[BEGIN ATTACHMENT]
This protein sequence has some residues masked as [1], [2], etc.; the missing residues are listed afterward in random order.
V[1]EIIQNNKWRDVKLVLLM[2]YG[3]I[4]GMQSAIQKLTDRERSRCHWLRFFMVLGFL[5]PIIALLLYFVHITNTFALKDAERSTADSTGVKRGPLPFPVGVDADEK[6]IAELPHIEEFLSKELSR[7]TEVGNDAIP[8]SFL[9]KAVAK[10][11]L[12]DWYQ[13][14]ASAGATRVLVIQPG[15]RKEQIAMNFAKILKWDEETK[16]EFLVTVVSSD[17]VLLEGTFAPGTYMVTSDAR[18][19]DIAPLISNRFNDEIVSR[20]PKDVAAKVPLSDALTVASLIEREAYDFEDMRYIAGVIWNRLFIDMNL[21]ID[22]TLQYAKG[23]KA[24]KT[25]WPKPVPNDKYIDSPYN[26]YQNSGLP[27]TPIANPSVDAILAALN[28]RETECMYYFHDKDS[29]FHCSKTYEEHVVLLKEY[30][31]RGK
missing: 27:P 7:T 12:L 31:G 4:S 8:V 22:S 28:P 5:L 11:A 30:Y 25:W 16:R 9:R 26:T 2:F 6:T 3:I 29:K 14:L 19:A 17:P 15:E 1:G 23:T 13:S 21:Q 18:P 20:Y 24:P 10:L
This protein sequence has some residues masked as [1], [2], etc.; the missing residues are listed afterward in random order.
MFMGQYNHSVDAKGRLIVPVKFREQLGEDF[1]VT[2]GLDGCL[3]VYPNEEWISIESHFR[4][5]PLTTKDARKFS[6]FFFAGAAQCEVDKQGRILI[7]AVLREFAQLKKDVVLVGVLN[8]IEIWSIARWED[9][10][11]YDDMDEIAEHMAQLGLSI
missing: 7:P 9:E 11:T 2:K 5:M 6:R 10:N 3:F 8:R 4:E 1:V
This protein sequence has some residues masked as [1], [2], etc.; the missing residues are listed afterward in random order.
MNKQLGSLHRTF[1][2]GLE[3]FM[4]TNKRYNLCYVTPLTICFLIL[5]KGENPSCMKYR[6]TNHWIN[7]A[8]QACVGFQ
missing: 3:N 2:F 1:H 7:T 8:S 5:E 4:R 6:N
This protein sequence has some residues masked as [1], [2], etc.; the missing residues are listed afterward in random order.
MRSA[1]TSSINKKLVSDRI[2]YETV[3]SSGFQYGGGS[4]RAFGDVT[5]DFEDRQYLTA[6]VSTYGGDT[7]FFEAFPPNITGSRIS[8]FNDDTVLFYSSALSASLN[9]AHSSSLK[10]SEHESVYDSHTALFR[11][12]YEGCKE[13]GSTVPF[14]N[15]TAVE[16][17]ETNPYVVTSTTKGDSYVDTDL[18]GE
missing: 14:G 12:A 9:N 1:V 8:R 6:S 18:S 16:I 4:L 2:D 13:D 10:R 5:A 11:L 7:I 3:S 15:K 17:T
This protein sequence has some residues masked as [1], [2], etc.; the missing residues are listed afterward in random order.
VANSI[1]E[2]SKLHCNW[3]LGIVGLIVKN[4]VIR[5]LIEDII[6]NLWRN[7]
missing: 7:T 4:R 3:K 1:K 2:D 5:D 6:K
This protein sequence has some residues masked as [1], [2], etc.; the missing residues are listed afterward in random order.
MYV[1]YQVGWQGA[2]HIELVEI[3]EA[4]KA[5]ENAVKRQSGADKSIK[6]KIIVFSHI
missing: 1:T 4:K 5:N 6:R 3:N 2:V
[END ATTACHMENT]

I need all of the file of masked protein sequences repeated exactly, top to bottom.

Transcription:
This protein sequence has some residues masked as [1], [2], etc.; the missing residues are listed afterward in random order.
V[1]EIIQNNKWRDVKLVLLM[2]YG[3]I[4]GMQSAIQKLTDRERSRCHWLRFFMVLGFL[5]PIIALLLYFVHITNTFALKDAERSTADSTGVKRGPLPFPVGVDADEK[6]IAELPHIEEFLSKELSR[7]TEVGNDAIP[8]SFL[9]KAVAK[10][11]L[12]DWYQ[13][14]ASAGATRVLVIQPG[15]RKEQIAMNFAKILKWDEETK[16]EFLVTVVSSD[17]VLLEGTFAPGTYMVTSDAR[18][19]DIAPLISNRFNDEIVSR[20]PKDVAAKVPLSDALTVASLIEREAYDFEDMRYIAGVIWNRLFIDMNL[21]ID[22]TLQYAKG[23]KA[24]KT[25]WPKPVPNDKYIDSPYN[26]YQNSGLP[27]TPIANPSVDAILAALN[28]RETECMYYFHDKDS[29]FHCSKTYEEHVVLLKEY[30][31]RGK
missing: 27:P 7:T 12:L 31:G 4:S 8:V 22:S 28:P 5:L 11:A 30:Y 25:W 16:R 9:R 26:T 2:F 6:T 3:I 29:K 14:L 19:A 17:P 15:E 1:G 23:T 13:S 21:Q 18:P 20:Y 24:P 10:L
This protein sequence has some residues masked as [1], [2], etc.; the missing residues are listed afterward in random order.
MFMGQYNHSVDAKGRLIVPVKFREQLGEDF[1]VT[2]GLDGCL[3]VYPNEEWISIESHFR[4][5]PLTTKDARKFS[6]FFFAGAAQCEVDKQGRILI[7]AVLREFAQLKKDVVLVGVLN[8]IEIWSIARWED[9][10][11]YDDMDEIAEHMAQLGLSI
missing: 7:P 9:E 11:T 2:K 5:M 6:R 10:N 3:F 8:R 4:E 1:V
This protein sequence has some residues masked as [1], [2], etc.; the missing residues are listed afterward in random order.
MNKQLGSLHRTF[1][2]GLE[3]FM[4]TNKRYNLCYVTPLTICFLIL[5]KGENPSCMKYR[6]TNHWIN[7]A[8]QACVGFQ
missing: 3:N 2:F 1:H 7:T 8:S 5:E 4:R 6:N
This protein sequence has some residues masked as [1], [2], etc.; the missing residues are listed afterward in random order.
MRSA[1]TSSINKKLVSDRI[2]YETV[3]SSGFQYGGGS[4]RAFGDVT[5]DFEDRQYLTA[6]VSTYGGDT[7]FFEAFPPNITGSRIS[8]FNDDTVLFYSSALSASLN[9]AHSSSLK[10]SEHESVYDSHTALFR[11][12]YEGCKE[13]GSTVPF[14]N[15]TAVE[16][17]ETNPYVVTSTTKGDSYVDTDL[18]GE
missing: 14:G 12:A 9:N 1:V 8:R 6:S 18:S 16:I 4:L 2:D 13:D 10:R 5:A 11:L 7:I 3:S 15:K 17:T
This protein sequence has some residues masked as [1], [2], etc.; the missing residues are listed afterward in random order.
VANSI[1]E[2]SKLHCNW[3]LGIVGLIVKN[4]VIR[5]LIEDII[6]NLWRN[7]
missing: 7:T 4:R 3:K 1:K 2:D 5:D 6:K
This protein sequence has some residues masked as [1], [2], etc.; the missing residues are listed afterward in random order.
MYV[1]YQVGWQGA[2]HIELVEI[3]EA[4]KA[5]ENAVKRQSGADKSIK[6]KIIVFSHI
missing: 1:T 4:K 5:N 6:R 3:N 2:V